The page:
The coders are primary, because they’re the only ones who know what problem they’re working on that the outside world simply doesn’t see and doesn’t care about. Nobody buying their tools cares whether they use AMQP or Zapier; they just care that it works, that it’s easy to use, and that it’s cost-effective. So it is these individual programmers who have to form communities to collaborate on solving common problems. They could do it in their spare time if they really wanted to.
Or those coders might go to their managers and say, “So, I could spend the next two days writing code for XYZ… or get involved with this open source project and just download what others have done, improve it, tweak it, and have it done in four hours. Your choice.” That seems like an easy decision for anybody who has to pay programmers.
And not every code poet in real estate necessarily works for a company in real estate. Who’s to say that there isn’t a Google engineer who has great ideas about speeding up property search? Who knows if some brilliant Slovakian programmer might want to get involved, with dreams of one day creating an MLS platform in his country?
So the first burden, the first responsibility, but also the first opportunity from OpenBoxMLS belongs to the coders, to the engineers, to the hackers.
But to a lesser extent, but not any less important, the business leaders have a role to play.
For one thing, they can get their entire companies and organizations involved.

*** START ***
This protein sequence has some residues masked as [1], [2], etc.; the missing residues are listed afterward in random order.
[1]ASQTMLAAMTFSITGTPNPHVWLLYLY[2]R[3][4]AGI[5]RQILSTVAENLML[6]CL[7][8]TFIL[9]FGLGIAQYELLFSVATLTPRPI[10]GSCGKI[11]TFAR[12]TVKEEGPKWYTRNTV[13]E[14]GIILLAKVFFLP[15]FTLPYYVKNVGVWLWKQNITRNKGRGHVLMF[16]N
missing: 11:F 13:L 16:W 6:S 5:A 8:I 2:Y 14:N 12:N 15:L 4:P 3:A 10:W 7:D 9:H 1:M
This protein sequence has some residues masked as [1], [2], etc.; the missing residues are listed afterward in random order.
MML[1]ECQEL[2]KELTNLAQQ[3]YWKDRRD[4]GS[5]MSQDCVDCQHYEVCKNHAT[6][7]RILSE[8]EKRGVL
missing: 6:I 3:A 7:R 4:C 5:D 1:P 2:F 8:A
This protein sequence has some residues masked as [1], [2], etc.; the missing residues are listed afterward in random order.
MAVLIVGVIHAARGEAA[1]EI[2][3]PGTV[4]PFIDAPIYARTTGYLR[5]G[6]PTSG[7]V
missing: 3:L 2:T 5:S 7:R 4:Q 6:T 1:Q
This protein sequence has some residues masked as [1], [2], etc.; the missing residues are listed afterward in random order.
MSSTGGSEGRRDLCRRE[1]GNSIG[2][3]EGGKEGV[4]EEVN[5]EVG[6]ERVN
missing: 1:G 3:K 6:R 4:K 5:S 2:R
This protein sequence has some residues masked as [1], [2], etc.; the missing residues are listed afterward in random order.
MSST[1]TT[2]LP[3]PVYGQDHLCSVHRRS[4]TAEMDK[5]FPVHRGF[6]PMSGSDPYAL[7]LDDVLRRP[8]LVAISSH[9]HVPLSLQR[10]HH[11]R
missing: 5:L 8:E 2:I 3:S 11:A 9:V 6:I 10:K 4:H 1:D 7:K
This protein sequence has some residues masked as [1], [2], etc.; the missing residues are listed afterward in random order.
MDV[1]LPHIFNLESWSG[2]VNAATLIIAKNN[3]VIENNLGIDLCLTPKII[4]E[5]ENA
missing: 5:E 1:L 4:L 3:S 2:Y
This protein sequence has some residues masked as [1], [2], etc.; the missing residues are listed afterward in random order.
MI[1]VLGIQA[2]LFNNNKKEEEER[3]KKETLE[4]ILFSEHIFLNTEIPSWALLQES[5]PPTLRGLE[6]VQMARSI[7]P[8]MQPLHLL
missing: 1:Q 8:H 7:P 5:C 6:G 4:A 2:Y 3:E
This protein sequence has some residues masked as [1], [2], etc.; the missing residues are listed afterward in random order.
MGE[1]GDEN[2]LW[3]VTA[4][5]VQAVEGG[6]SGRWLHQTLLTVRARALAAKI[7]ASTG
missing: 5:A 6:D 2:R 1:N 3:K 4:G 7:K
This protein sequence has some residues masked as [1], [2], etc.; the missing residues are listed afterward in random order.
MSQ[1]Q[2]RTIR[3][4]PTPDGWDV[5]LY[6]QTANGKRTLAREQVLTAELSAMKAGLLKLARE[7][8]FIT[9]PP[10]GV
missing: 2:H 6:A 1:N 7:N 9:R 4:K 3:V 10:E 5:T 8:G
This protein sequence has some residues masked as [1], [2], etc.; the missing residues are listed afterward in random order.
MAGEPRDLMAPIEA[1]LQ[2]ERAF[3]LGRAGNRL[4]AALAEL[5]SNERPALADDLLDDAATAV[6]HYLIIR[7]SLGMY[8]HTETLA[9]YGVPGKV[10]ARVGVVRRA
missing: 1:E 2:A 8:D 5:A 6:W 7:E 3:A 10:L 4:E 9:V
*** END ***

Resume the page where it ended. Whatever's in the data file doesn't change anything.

Maybe someone like Corelogic or Remine would think about contributing some Add/Edit code so that an open source listing entry engine could be built. That’s a basic utility now; customers are not buying some MLS system because of basic Add/Edit module. They might buy your very cool, very slick, beautiful and easy to use UI for an Add/Edit, though. That such a thing would dramatically cut the cost of updating, maintaining, and improving a listing entry engine would not be lost on those companies.
And MLS executives, brokerage leaders, and franchise executives could support open source software initiatives because those initiatives would solve problems and save them money. (Hint: you should; you really should.) At the very least, businesspeople need to get educated on open source and what it means for their business bottom line so they can make informed decisions.